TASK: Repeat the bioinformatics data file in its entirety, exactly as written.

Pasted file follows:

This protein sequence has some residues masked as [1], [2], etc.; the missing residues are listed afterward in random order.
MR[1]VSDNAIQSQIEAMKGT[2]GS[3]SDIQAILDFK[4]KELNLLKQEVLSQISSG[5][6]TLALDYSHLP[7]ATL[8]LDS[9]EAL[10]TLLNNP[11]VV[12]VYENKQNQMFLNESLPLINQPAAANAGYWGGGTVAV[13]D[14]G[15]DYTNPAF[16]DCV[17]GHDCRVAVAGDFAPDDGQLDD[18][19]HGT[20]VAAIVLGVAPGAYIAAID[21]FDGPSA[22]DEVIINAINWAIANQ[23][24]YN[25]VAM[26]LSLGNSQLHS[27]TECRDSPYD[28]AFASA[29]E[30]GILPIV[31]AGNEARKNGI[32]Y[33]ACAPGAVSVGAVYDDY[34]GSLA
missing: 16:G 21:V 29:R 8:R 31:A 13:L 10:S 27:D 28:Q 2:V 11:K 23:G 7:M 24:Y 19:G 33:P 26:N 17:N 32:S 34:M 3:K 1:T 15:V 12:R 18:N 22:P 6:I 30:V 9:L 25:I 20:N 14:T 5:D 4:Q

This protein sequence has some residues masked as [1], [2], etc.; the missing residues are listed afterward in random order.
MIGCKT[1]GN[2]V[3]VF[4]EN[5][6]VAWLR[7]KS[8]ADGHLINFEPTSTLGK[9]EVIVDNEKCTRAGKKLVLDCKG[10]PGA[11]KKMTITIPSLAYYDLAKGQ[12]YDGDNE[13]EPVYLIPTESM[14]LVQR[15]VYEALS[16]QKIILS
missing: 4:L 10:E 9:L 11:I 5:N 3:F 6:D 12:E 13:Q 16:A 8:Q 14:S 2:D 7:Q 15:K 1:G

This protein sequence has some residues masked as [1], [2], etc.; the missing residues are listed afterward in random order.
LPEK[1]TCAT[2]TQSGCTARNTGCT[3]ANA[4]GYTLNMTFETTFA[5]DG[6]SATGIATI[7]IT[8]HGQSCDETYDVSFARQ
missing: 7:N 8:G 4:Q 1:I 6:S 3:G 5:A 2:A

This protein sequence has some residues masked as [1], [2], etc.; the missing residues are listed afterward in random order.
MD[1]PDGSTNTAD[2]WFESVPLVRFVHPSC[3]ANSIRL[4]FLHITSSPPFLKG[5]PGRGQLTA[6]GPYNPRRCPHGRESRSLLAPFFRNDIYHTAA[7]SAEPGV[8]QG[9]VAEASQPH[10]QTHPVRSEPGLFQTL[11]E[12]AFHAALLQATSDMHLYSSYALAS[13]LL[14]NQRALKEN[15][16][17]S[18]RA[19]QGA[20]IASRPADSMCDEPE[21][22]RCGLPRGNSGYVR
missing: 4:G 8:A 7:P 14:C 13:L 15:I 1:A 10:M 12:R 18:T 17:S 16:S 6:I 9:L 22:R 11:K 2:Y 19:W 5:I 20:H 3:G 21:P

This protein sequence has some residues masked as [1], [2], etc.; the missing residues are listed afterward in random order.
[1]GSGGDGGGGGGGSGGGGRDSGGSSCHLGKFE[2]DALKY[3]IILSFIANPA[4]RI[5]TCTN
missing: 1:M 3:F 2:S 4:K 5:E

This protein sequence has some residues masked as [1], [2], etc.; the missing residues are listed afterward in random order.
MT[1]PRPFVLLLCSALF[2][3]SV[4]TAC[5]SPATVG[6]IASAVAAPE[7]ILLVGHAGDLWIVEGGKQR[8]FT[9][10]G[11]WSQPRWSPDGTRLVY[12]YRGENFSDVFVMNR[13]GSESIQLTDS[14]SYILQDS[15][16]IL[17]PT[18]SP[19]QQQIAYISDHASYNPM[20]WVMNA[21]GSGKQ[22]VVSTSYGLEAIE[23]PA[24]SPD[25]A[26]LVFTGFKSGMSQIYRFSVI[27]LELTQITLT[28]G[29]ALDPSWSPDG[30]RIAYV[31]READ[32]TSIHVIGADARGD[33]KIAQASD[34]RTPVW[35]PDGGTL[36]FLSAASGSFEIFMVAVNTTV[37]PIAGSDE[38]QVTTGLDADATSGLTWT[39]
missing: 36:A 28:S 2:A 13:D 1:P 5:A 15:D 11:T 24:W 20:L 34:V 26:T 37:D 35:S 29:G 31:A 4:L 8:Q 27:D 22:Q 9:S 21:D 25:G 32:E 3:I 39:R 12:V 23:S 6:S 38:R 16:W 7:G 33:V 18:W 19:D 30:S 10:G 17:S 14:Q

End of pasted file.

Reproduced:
This protein sequence has some residues masked as [1], [2], etc.; the missing residues are listed afterward in random order.
MR[1]VSDNAIQSQIEAMKGT[2]GS[3]SDIQAILDFK[4]KELNLLKQEVLSQISSG[5][6]TLALDYSHLP[7]ATL[8]LDS[9]EAL[10]TLLNNP[11]VV[12]VYENKQNQMFLNESLPLINQPAAANAGYWGGGTVAV[13]D[14]G[15]DYTNPAF[16]DCV[17]GHDCRVAVAGDFAPDDGQLDD[18][19]HGT[20]VAAIVLGVAPGAYIAAID[21]FDGPSA[22]DEVIINAINWAIANQ[23][24]YN[25]VAM[26]LSLGNSQLHS[27]TECRDSPYD[28]AFASA[29]E[30]GILPIV[31]AGNEARKNGI[32]Y[33]ACAPGAVSVGAVYDDY[34]GSLA
missing: 16:G 21:V 29:R 8:R 31:A 13:L 10:S 27:D 28:Q 2:V 11:K 23:G 7:M 24:Y 19:G 33:P 26:N 17:N 32:S 34:M 3:K 1:T 15:V 12:R 18:N 22:P 6:I 30:V 9:L 25:I 20:N 14:T 5:D 4:Q

This protein sequence has some residues masked as [1], [2], etc.; the missing residues are listed afterward in random order.
MIGCKT[1]GN[2]V[3]VF[4]EN[5][6]VAWLR[7]KS[8]ADGHLINFEPTSTLGK[9]EVIVDNEKCTRAGKKLVLDCKG[10]PGA[11]KKMTITIPSLAYYDLAKGQ[12]YDGDNE[13]EPVYLIPTESM[14]LVQR[15]VYEALS[16]QKIILS
missing: 4:L 10:E 9:L 11:I 5:N 3:F 6:D 12:E 13:Q 16:A 8:Q 14:S 2:D 7:Q 15:K 1:G

This protein sequence has some residues masked as [1], [2], etc.; the missing residues are listed afterward in random order.
LPEK[1]TCAT[2]TQSGCTARNTGCT[3]ANA[4]GYTLNMTFETTFA[5]DG[6]SATGIATI[7]IT[8]HGQSCDETYDVSFARQ
missing: 7:N 8:G 4:Q 1:I 6:S 3:G 5:A 2:A

This protein sequence has some residues masked as [1], [2], etc.; the missing residues are listed afterward in random order.
MD[1]PDGSTNTAD[2]WFESVPLVRFVHPSC[3]ANSIRL[4]FLHITSSPPFLKG[5]PGRGQLTA[6]GPYNPRRCPHGRESRSLLAPFFRNDIYHTAA[7]SAEPGV[8]QG[9]VAEASQPH[10]QTHPVRSEPGLFQTL[11]E[12]AFHAALLQATSDMHLYSSYALAS[13]LL[14]NQRALKEN[15][16][17]S[18]RA[19]QGA[20]IASRPADSMCDEPE[21][22]RCGLPRGNSGYVR
missing: 4:G 8:A 7:P 14:C 13:L 15:I 1:A 10:M 12:R 18:T 17:S 16:S 6:I 9:L 22:R 11:K 2:Y 19:W 5:I 20:H 3:G 21:P

This protein sequence has some residues masked as [1], [2], etc.; the missing residues are listed afterward in random order.
[1]GSGGDGGGGGGGSGGGGRDSGGSSCHLGKFE[2]DALKY[3]IILSFIANPA[4]RI[5]TCTN
missing: 1:M 3:F 2:S 4:K 5:E

This protein sequence has some residues masked as [1], [2], etc.; the missing residues are listed afterward in random order.
MT[1]PRPFVLLLCSALF[2][3]SV[4]TAC[5]SPATVG[6]IASAVAAPE[7]ILLVGHAGDLWIVEGGKQR[8]FT[9][10]G[11]WSQPRWSPDGTRLVY[12]YRGENFSDVFVMNR[13]GSESIQLTDS[14]SYILQDS[15][16]IL[17]PT[18]SP[19]QQQIAYISDHASYNPM[20]WVMNA[21]GSGKQ[22]VVSTSYGLEAIE[23]PA[24]SPD[25]A[26]LVFTGFKSGMSQIYRFSVI[27]LELTQITLT[28]G[29]ALDPSWSPDG[30]RIAYV[31]READ[32]TSIHVIGADARGD[33]KIAQASD[34]RTPVW[35]PDGGTL[36]FLSAASGSFEIFMVAVNTTV[37]PIAGSDE[38]QVTTGLDADATSGLTWT[39]
missing: 36:A 28:S 2:A 13:D 1:P 5:A 15:D 11:T 24:W 20:L 34:V 26:T 37:D 35:S 29:G 31:A 4:L 8:Q 27:D 22:Q 9:S 21:D 25:G 32:E 3:I 39:R 12:V 23:S 6:S 38:R 16:W 7:G 33:V 18:W 19:D 30:S 10:G 17:S 14:Q